The Kids of Public Broadcasting Services

Gina Quatrino, Staff Writer

In contemporary society, most of a child’s day is spent watching television (TV). While technology and TV shows continue to advance and appeal to all generations, the educational value of what consumers are being shown is questionable. Before cable, people relied on broadcast networks, notably from the Public Broadcasting Service (PBS), which was founded in 1970. This network created PBS Kids, which has been a main source for children’s entertainment since its creation in 1999. Memorable shows such as “Sesame Street” and “Arthur” originated from this network and taught kids valuable lessons for life and their educational careers. “Sesame Street” has been a household name for generations, allowing kids to watch and learn the fundamentals for school. With fun characters like Count Von Count, who taught numbers, and the Cookie Monster, who explained letters, adolescents could be reading and writing before starting kindergarten. Studies from the Sesame Workshop have shown that teenagers who watched “Sesame Street” frequently in their early childhood recieved grade point averages that were roughly 16% higher than those who were raised on cable networks.

“Arthur” is another PBS Kids classic that has been teaching children life skills since its debut in 1996. Although the show’s main focus is not on math or science, the show teaches important life lessons such as how to treat others and accepting those who are different. The show is centered mainly around an 8-year-old aardvark named Arthur and his friends and family. Each episode goes through typical life events that most children can relate to, like dealing with bullies or moving to a new school. Every character within the show comes from a different background and social status. Arthur’s best friend in the show, Buster Baxter, is a white rabbit who lives with a single mom. Through the episodes they show his struggle of having a split family and learning to accept a new step-dad. “Arthur” is a dynamic and educational show that is arguably one of the best of its network. It allows children to learn social skills that they may miss with reality TV based shows shown in modern cable networks like the Disney Channel and Nickelodeon.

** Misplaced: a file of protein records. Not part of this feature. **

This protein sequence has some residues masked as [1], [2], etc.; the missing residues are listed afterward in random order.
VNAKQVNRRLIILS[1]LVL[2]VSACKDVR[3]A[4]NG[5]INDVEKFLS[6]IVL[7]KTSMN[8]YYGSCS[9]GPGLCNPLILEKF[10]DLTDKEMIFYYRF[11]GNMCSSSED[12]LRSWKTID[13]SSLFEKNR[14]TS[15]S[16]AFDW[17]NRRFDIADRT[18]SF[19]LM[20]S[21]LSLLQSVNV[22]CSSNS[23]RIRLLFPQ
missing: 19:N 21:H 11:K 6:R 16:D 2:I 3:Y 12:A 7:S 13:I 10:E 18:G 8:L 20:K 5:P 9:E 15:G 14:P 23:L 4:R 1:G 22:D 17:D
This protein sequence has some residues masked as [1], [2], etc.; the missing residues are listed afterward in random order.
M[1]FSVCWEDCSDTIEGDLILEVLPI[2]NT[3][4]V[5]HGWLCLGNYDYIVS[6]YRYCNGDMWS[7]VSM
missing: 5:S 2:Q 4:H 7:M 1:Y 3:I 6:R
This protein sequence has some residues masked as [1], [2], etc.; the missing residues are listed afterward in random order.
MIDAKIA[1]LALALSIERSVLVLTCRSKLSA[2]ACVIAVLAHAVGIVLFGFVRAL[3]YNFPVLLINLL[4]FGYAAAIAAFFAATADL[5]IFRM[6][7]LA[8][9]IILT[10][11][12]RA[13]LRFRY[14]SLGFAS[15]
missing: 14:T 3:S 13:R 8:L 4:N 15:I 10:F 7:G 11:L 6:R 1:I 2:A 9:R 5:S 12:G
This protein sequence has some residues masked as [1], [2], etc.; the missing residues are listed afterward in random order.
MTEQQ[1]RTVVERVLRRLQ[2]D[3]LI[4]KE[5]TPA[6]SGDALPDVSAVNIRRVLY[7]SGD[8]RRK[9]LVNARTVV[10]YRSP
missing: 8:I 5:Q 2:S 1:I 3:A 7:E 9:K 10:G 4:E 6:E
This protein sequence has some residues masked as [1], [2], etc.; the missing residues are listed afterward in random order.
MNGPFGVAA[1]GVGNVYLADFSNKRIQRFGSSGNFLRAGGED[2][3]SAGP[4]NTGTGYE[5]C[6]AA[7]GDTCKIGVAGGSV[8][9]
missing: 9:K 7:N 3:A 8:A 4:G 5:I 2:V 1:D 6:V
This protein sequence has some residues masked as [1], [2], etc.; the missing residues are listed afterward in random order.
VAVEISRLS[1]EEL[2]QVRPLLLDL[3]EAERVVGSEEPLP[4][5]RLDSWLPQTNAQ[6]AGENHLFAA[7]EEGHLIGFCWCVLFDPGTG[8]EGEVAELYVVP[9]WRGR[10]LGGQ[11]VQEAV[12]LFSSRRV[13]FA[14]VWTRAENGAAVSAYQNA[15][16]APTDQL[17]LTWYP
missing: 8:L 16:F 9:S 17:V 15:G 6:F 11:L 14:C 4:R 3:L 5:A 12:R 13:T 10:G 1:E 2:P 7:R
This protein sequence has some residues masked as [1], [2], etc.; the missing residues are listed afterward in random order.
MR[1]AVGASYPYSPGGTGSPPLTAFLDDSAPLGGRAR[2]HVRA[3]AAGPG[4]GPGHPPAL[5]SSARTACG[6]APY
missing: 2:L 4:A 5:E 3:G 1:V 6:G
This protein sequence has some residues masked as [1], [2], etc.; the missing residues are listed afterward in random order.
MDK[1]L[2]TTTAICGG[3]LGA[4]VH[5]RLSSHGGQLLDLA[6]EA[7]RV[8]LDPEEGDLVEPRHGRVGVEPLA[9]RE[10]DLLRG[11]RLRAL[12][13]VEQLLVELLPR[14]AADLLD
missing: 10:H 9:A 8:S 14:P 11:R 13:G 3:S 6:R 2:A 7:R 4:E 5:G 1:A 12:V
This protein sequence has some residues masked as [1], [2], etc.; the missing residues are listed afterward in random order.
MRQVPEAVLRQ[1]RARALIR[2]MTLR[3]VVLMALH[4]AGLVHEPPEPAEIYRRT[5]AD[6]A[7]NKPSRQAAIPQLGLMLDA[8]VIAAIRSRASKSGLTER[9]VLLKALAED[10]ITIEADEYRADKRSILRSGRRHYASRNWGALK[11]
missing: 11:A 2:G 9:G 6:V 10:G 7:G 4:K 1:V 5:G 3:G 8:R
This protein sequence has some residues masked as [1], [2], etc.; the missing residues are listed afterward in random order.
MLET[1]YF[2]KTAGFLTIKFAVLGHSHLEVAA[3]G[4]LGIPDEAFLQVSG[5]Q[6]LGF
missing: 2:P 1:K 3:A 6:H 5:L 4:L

In the past, cable channels produced shows that were educational, such as “The Proud Family” from the Disney Channel and “Dora the Explorer” from Nickelodeon. “The Proud Family” centered around an African American family and their everyday struggles and lifestyle. “Dora The Explorer” was an interactive show that taught kids words in Spanish. However, as time went on, these shows faded into the background while new shows popped up to replace them. It is true that the new shows have entertainment quality to children of all ages, but their educational value is debatable. Reality TV kid shows like “Jessie,” which airs on the Disney Channel lack educational value. “Jessie” follows the life of a nanny from a small town trying to take care of one of the richest families in New York. The show is filmed like a sitcom and also has small elements of stereotyping that are weak attempts at comedy. If one were to strip the show to its core, there are no valuable lessons to be learned from watching it. Another show from the Disney Channel, “Dog with a Blog,” also lacks any educational value. This show follows a family whose dog runs an online blog of his everyday life. The premise of the show itself is ridiculous, even for kids. Just because a show is targeted towards children does not mean it has to be non educational or foolish.

Shows on Nickelodeon have their share of bad reputations as well. “Breadwinners” was a popular show that recently ended in 2016. The show was about two green ducks who drove a large van and delivered bread. The description of the show already gives away its lack of value. It taught nothing of importance when it comes to educational aspects, nor was it particularly funny in any way other than maybe its use of silly language to earn cheap laughs. While it still airs reruns on Nickelodeon, it is not a surprise that the show was discontinued for more seasons.

When it comes to children’s television, there is a clear network that dominates the rest, and that is PBS Kids. The shows it produces are educational as well as entertaining to a range of ages. The humor within their shows is not meant for cheap laughs, but rather jokes that allow kids to use their brains. While Nickelodeon and the Disney Channel have had their share of quality television, nothing compares to the important lessons PBS Kids TV shows contain.